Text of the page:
As science of jurisprudence is enabled to set

As said above, jurisprudence consists not of a set of rules, the contents or matter of which is of universal application. It is concerned with all those topics dealt with in every system of law however much each may differ from the rest in its mode of dealing with them.

Pro­fessor Holland observes that comparative law collects and tabulates the legal institutions of various countries, and from the results thus prepared, the abstract science of jurisprudence is enabled to set forth an orderly view of the ideas and methods which have been variously realized in actual systems.

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It is, for instance, the office of comparative law to ascertain what have been at different times and places the period of prescription, or the requisites of a good marriage. It is for jurispru­dence to elucidate the meaning of prescription, in its relation to own­ership and to actions; or to explain the legal aspect of marriage, and its connection with property and the family.

Jurisprudence is, there­fore, no* the material source of those portions of the law which various nations have in common, but the formal science of those relations of mankind which are generally recognised as having legal consequences.

Holland’s Definition of Jurisprudence:

According to Profes­sor Holland, jurisprudence is a formal or analytical science, as op­posed to material one and deals rather with the various relations which are regulated by legal rules than with the rules themselves which regulate those relations.

Professor Gray criticises this definition as being too narrow and cryptic. He observes that an attempt to construct, quite apart from all the matter of law, even the most general conception of ownership or contract, would be like trying to make bricks not merely without straw, but without clay as well.

According to Prof. Gray, jurisprudence is merely a formal science, but it is as well a material science. It is a science of legal relations as well as of legal rules.

As to certain practically unchangeable principles of law advo­cated by Prof. Holland, Prof. Gray observes that the possibility of general jurisprudence as a science of necessary principles rests on a theory of universe which has, in these days, been badly shaken, a theory which supposes permanence in social relations the existence of which is very uncertain.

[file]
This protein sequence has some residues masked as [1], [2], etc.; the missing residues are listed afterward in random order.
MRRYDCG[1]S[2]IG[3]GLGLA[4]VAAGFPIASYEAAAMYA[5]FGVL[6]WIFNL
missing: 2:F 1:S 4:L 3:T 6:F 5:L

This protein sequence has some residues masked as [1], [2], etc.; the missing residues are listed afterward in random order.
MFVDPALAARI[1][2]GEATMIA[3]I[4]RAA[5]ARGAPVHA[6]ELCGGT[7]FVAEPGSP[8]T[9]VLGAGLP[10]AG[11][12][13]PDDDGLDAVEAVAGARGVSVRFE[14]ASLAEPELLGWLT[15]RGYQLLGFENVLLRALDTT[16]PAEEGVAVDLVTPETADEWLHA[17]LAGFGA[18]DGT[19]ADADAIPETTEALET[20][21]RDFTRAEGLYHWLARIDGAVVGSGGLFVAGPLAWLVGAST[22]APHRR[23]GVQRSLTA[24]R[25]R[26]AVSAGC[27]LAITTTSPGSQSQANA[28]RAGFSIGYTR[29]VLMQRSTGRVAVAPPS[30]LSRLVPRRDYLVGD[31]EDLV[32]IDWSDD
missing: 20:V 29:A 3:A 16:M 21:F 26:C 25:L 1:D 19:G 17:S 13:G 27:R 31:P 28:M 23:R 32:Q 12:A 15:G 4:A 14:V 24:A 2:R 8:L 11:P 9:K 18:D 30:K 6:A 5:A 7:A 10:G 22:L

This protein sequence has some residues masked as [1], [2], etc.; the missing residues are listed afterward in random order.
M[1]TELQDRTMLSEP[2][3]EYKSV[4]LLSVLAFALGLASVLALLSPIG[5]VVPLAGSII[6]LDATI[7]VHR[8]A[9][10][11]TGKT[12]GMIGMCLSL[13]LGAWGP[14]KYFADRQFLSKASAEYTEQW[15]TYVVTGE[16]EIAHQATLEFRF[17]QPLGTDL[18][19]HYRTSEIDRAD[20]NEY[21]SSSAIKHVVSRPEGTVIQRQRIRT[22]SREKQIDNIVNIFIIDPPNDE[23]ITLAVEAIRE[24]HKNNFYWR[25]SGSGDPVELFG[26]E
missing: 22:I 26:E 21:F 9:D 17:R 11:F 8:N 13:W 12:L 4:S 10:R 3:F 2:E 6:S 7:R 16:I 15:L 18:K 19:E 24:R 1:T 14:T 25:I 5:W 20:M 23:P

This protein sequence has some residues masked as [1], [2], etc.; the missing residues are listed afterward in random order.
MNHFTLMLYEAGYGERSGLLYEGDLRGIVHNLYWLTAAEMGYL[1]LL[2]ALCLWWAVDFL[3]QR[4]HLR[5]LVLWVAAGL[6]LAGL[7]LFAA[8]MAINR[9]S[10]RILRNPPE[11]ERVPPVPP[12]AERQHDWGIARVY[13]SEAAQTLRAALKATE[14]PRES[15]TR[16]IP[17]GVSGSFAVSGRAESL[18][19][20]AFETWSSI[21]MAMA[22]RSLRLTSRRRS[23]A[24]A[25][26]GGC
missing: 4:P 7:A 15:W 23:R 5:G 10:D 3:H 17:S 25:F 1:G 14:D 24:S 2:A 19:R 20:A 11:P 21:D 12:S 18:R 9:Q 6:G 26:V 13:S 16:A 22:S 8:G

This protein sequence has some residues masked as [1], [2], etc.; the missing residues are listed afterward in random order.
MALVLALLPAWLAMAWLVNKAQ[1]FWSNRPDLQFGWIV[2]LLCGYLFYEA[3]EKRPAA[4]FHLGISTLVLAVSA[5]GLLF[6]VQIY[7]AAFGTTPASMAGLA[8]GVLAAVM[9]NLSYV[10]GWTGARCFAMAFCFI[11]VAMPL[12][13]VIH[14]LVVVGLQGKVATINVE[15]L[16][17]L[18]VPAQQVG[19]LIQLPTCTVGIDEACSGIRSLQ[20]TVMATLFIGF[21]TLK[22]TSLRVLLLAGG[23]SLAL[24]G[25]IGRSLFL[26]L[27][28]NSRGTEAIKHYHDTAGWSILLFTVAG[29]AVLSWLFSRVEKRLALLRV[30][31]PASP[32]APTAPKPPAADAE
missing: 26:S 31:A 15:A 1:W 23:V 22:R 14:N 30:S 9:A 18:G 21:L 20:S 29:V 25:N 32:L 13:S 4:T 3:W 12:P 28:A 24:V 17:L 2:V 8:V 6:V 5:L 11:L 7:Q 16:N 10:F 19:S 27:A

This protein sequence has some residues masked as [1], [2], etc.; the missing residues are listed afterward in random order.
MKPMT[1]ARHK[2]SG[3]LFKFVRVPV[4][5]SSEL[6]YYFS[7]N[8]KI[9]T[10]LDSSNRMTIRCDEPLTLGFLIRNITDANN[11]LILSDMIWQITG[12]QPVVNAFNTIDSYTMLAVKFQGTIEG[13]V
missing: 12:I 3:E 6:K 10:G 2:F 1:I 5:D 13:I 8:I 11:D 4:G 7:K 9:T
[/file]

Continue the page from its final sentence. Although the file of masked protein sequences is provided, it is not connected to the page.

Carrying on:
Finally, Prof. Gray observes that jurisprudence stands for the scientific treatment of law and it is not desirable that its natural mean­ing should be limited and restricted in the manner it has been done by Prof. Holland.

Prof. Gray is slightly illiberal in his criticism, for Holland has considerably drawn inferences from matters of law while expounding different principles in his book on Jurisprudence. At any rate he has not altogether excluded them.

Dr. Edward Jenks objects to Holland’s definition of jurispru­dence as a purely formal science. He observes that it is not a formal science unless the word ‘formal’ are used in a strained and artificial sense. Ii is true that a jurist can only recognise a law by its form for it is form which causes the manifold matter of the phenomena to be perceived.

But the jurist, having got the form as it were on the oper­ating table, has to dissect it and ascertain its meaning. He concludes by observing that to say that jurisprudence is concerned only with forms, is to degrade it from the rank of science to that of a craft.

There is confusion in the line of argument of Dr. Jenks for he hardly differentiates a formal science with a formalistic manner of its approach. Jurisprudence, in the view of Prof. Holland, is not confined to mere forms but deals in a formal or abstract way with those relations of mankind which are generally recognised as having legal conse­quences. Ii deals with the human relations who are governed by rules of law rather than the material rules them.

Holland’s definition of jurisprudence as the formal science of positive law is, therefore, not open to any serious objection. In the words of Salmond, using the word “science” in its widest possible sense, as including the systematized knowledge of any subject of inquiry, jurisprudence is a science of civil law.

The subject of its inquiry is realigns of men living in society clothed with a legal char­acter. Such relations of men are governed by the rules which have actually been imposed by common consent of the organized commu­nity and enforced by its courts.

In this sense, jurisprudence is science of positive law. It is again a formal science of positive law, inasmuch as it deals with the various relations which are regulated by legal rules than with, the rules themselves which regulate those relations.

It is not the material science of those portions of the law which various nations have in common but the formal science of those relations of mankind which are generally recognised as having legal consequences.